Day 4 → Max Effort (We’ll save the best for last… Well actually, it’s the worse because it’s max effort leg day. This is ideal here because you’ll get 1-2 days of rest, for sure, and longer sleep, given it’ll be the weekend, after this day. It’ll be needed, too, because it will probably be your most taxing day.)
Now we know exactly what each day should be focused on and where it falls within the week, but what about the actually workout itself?
To be honest, it’s truly is impossible to break down in a single article. When it comes to program design there are so many variables that change depending on the individual, time-frame of workout, training experience, movement patterns, injuries, etc. That’s why having a coach to work with is truly a vital key for success here.
But for the sake of this article and my attempt to give you as much content as possible for you to do it yourself, I’ll give you the main template.
|Warm Up||Don’t skip this; it’s absolutely necessary. If it’s upper body, focus on thoracic and shoulder mobility. If it’s lower body, focus on ankle and hip mobility along with dynamic stretching.|
|CNS Stimulator||This would be something explosive – could be a short burst sprint, a throw, a slam, a jump, etc. The point here is to fire the central nervous system up, because when we do this – we perform better and can recruit better for strength.|
|Metric Based Lift
(i.e. compound lift)
|This is where we hit our squat, deadlift, bench or overhead press. It’s the big component of training that should not be left out and we’ll likely need the most energy for, therefore it’s at the beginning. But I use the phrase Metric instead of Compound, because for you it could also be a bent or or weighted chin. The point is, it’s your MAIN lift you’re tracking and progressing week to week and month to month.|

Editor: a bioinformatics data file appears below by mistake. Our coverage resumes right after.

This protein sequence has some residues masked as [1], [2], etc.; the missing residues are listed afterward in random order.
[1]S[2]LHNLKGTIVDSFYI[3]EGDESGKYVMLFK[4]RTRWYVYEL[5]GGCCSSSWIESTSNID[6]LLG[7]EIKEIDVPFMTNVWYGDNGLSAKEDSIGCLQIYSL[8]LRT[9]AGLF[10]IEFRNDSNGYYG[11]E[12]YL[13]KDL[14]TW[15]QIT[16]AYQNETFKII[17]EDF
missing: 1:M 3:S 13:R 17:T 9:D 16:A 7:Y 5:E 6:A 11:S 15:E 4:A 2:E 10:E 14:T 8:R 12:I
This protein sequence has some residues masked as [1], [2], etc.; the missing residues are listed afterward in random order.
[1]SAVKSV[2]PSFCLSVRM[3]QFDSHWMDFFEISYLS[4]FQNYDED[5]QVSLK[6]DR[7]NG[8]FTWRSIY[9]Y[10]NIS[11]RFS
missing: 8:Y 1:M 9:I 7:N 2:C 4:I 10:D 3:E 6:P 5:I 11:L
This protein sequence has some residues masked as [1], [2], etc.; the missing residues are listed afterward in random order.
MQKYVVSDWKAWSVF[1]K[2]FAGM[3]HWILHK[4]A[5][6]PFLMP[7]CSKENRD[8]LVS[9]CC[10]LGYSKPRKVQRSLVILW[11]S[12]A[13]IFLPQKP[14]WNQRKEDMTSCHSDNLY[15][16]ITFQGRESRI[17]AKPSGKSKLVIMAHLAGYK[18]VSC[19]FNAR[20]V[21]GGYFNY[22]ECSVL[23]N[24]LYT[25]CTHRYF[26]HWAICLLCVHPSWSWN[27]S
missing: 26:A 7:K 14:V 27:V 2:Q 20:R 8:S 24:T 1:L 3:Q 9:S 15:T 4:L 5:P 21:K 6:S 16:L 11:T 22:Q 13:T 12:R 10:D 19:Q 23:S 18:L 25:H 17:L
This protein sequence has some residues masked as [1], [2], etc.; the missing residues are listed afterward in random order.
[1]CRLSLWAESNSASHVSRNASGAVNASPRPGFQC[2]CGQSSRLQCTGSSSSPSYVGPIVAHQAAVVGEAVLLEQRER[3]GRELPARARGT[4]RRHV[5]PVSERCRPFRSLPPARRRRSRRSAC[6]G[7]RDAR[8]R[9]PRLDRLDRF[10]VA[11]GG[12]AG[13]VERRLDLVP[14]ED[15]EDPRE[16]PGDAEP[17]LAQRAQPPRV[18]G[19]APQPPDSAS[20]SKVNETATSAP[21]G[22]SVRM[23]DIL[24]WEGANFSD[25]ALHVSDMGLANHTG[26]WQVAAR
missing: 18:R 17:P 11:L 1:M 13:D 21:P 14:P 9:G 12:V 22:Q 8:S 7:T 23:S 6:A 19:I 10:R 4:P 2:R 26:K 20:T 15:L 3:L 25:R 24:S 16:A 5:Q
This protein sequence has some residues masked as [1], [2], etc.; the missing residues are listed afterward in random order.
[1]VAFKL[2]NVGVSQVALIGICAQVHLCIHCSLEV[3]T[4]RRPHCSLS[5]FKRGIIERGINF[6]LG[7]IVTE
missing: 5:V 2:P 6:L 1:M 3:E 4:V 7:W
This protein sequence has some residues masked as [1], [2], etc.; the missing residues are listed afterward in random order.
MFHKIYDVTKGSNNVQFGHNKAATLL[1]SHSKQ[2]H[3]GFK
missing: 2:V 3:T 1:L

|Accessory Exercise(s)||This could be 1-3 different movements, but usually are things like rows, lunges, splits squats, chin-ups, presses, unilateral work, etc. Anything that supplements the metric based lift, we can still go decently heavy with, and has high priority.|
|Specialization Work||This is where the isolation movements come in! (The fun stuff) Things like lateral raises, flies, curls, leg extensions, hip thrusts, etc.
This is the stuff we need less energy to perform, yet is still vital to build muscle in the lagging areas and places we want to grow more in.
This could be anywhere from 1-5 exercises, super-sets, single sets, EDT’s or AMRAP’s, strength circuits, sled pulls/pushes, energy systems work, etc…. Could be many different things all depending on the individual!
[Below is a video I did breaking down this exact concept, in case you’d rather watch me describe this training system!]
I’ve been using this exact system for YEARS inside my programming and although many things have changed over time, the framework has not. It actually doesn’t matter what the person’s goals are or how far along they are in their training journey, this template is the key to programming properly. It’s exactly why Functional Muscle has been such a big success.
Now we’re going to cover a topic that needs way less consideration, way less specifics, and in the position you’re in right now – way less focus overall.